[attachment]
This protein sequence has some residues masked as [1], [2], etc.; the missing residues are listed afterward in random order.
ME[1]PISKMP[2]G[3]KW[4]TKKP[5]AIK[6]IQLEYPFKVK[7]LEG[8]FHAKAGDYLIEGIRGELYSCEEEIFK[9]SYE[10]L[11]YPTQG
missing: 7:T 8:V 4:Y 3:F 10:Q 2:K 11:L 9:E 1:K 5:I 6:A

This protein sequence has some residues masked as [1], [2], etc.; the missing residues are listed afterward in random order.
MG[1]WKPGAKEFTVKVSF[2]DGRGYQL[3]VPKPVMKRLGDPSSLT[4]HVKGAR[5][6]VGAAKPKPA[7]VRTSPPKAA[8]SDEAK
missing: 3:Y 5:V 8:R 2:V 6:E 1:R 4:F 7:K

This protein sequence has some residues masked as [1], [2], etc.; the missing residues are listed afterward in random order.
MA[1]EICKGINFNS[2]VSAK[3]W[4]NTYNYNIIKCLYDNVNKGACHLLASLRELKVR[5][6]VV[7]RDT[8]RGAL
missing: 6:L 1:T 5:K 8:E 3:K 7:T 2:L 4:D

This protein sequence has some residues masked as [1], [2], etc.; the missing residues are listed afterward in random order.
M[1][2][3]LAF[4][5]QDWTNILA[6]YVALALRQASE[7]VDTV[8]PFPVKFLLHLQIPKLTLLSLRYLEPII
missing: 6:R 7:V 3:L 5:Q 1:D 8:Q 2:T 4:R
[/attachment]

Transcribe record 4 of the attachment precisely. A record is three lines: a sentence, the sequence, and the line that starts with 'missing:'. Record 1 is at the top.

This protein sequence has some residues masked as [1], [2], etc.; the missing residues are listed afterward in random order.
M[1][2][3]LAF[4][5]QDWTNILA[6]YVALALRQASE[7]VDTV[8]PFPVKFLLHLQIPKLTLLSLRYLEPII
missing: 6:R 7:V 3:L 5:Q 1:D 8:Q 2:T 4:R